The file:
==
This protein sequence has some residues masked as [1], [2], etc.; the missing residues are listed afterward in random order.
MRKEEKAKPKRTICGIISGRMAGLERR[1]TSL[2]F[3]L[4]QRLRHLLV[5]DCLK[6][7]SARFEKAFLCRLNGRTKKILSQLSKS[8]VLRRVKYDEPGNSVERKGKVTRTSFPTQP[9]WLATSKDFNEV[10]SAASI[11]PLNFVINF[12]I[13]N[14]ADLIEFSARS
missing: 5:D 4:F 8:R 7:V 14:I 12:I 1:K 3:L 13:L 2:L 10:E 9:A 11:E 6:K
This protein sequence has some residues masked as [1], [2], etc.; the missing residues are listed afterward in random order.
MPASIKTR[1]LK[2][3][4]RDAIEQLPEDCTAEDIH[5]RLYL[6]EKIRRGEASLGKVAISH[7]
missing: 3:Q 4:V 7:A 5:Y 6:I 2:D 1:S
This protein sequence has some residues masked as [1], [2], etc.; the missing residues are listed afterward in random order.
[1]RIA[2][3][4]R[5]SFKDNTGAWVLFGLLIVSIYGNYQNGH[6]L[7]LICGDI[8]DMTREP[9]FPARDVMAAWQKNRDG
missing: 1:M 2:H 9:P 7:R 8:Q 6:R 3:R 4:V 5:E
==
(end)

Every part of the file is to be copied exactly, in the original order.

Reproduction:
This protein sequence has some residues masked as [1], [2], etc.; the missing residues are listed afterward in random order.
MRKEEKAKPKRTICGIISGRMAGLERR[1]TSL[2]F[3]L[4]QRLRHLLV[5]DCLK[6][7]SARFEKAFLCRLNGRTKKILSQLSKS[8]VLRRVKYDEPGNSVERKGKVTRTSFPTQP[9]WLATSKDFNEV[10]SAASI[11]PLNFVINF[12]I[13]N[14]ADLIEFSARS
missing: 5:D 4:F 8:R 7:V 14:I 12:I 1:K 3:L 13:L 2:L 10:E 9:A 11:E 6:K
This protein sequence has some residues masked as [1], [2], etc.; the missing residues are listed afterward in random order.
MPASIKTR[1]LK[2][3][4]RDAIEQLPEDCTAEDIH[5]RLYL[6]EKIRRGEASLGKVAISH[7]
missing: 3:Q 4:V 7:A 5:Y 6:I 2:D 1:S
This protein sequence has some residues masked as [1], [2], etc.; the missing residues are listed afterward in random order.
[1]RIA[2][3][4]R[5]SFKDNTGAWVLFGLLIVSIYGNYQNGH[6]L[7]LICGDI[8]DMTREP[9]FPARDVMAAWQKNRDG
missing: 1:M 2:H 9:P 7:R 8:Q 6:R 3:R 4:V 5:E